Physics

In the 'sometimes what you don't find can be important too' department, a new high-accuracy calibration of the LUX (Large Underground Xenon) dark matter detector's sensitivity to ultra-low energy events strongly confirms the result that it did not find low-mass dark matter particles last summer during its initial run.


I believe I am not alone in being fascinated by the ongoing debates about this or that physics experiment being on the verge of destroying the Earth. Microscopic black holes produced by mistake in particle physics experiments sinking down to the center of the Earth and slowly eating us out, small black holes used as "clean" bombs, antimatter weapons, strange-matter bits gradually engulfing everything around.

It is quite entertaining and it would be even good for physics outreach if spun the right way, but unfortunately we should not trust too much the sense of humour of our political leaders.
The ATLAS collaboration at the Large Hadron Collider, CERN's 8-TeV proton-proton collider now being recommissioned to run at the close-to-design energy of 13 TeV in 2015, has published a few days ago on the Cornell ArXiv the result of a search for Higgs bosons decaying to Zγ pairs.
A new paper by Davison Soper and Michael Spannowsky has been sent to the Cornell preprint ArXiv last week. It proposes a new technique to reconstruct the decay of heavy particles within hadronic jets, and shows how this can improve the sensitivity to heavy new particles by studying in particular the case of a heavy Z' boson decaying to boosted top quark pairs. I believe the technique is very interesting and I will try to give a few impressions of it here; before I do, let me introduce the topic for outsiders.
Yesterday I visited a high school in Treviso, a small centre in north-west Italy. The students of the last two years participate in a program called "masterclasses" which includes lessons on particle physics and astrophysics and a visit to the department of Physics in Padova, where they will be taught how to distinguish particle decays using real LHC data.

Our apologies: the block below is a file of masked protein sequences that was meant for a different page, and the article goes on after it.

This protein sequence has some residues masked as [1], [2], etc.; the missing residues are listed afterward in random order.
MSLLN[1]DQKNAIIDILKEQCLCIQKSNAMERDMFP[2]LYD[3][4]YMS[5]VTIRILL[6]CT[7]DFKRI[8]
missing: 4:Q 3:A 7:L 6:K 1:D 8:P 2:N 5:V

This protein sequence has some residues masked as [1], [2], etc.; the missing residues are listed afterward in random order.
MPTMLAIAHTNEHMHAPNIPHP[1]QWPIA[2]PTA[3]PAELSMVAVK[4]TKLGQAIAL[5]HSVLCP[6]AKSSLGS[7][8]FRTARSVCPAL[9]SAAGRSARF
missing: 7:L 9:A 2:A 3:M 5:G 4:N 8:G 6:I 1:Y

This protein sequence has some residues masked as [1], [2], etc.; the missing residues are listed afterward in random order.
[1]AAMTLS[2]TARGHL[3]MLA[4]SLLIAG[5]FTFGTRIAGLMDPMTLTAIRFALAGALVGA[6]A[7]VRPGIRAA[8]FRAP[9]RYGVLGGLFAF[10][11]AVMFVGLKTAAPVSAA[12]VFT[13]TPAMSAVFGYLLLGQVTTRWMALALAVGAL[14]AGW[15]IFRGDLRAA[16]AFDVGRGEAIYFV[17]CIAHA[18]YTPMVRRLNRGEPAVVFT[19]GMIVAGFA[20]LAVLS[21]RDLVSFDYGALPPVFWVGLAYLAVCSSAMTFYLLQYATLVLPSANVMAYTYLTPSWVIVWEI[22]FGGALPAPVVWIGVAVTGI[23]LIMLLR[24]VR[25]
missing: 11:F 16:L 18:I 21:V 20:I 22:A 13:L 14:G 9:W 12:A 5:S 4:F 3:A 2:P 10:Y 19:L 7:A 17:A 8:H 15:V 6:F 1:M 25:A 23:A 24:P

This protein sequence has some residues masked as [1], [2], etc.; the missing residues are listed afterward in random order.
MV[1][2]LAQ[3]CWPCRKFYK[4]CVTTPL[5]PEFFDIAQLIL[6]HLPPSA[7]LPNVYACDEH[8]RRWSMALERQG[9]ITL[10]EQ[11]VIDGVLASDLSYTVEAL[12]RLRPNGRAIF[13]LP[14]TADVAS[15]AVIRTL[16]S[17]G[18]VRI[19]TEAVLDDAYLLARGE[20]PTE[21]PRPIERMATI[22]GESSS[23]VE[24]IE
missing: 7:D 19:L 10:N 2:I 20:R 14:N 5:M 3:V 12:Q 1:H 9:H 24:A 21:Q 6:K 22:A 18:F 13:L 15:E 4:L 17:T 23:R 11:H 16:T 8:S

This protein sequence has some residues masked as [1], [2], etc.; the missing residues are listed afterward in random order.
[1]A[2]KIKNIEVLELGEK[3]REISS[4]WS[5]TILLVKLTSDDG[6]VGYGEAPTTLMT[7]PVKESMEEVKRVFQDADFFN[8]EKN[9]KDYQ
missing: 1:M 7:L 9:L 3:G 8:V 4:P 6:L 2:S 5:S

First principles are calculations that rely on established mathematical laws of nature without additional assumptions or special models.

But when it comes to the early universe, what are those first principles? We're talking really ab initio - "from the beginning" - as in from the beginning of time onward.  

In the beginning, the cosmos experienced rapid inflation, electrons and protons floated free from each other, the universe transitioned from complete darkness to light, and enormous stars formed and exploded to start a cascade of events leading to our present-day universe.


On January 25th 1996 the CDF collaboration submitted for publication to Physical Review Letters  the result of their measurement of the rate of jet production as a function of jet transverse energy, performed on 20 inverse picobarns of data collected by the experiment in the 1992-93 run of the Tevatron collider. That measurement deviated at its high-energy tail from predictions of quantum chromodynamics, suggesting that the underlying model -and most likely, the parton distribution functions (PDF) which describe the probability of finding partons with given fractions of their parent momentum- was at fault.
Black holes are all the rage these days, with theorists arguing about firewalls and Hawking's paper being handled by the press in rather improper ways. Meanwhile at the Large Hadron Collider ATLAS and CMS are furthering their searches for microscopic versions of the same objects, which could exist if the energy scale at which quantum gravity effects make themselves felt is orders of magnitude smaller than the place where they ought to be -i.e., at the Planck energy.
I received yesterday a copy of the brand-new book by Ilya Narsky and Frank Porter, "Statistical Analysis Techniques in Particle Physics" (Wiley-vch 2014), and I would like to offer here my impressions and thoughts on the material.
Chapter 10 of the report on the 2013 community summer study held at Snowmass, titled "Communication, Education, and Outreach" is available since Jan 24th in the Cornell ArXiv. It is a 26-pages document describing the importance of outreach activities to foster the development of particle physics, and offering ideas and strategies to improve the communication between scientists and policy makers. This is none other than the problem I have often referred to as the one of "filling the gap" between science and the general media.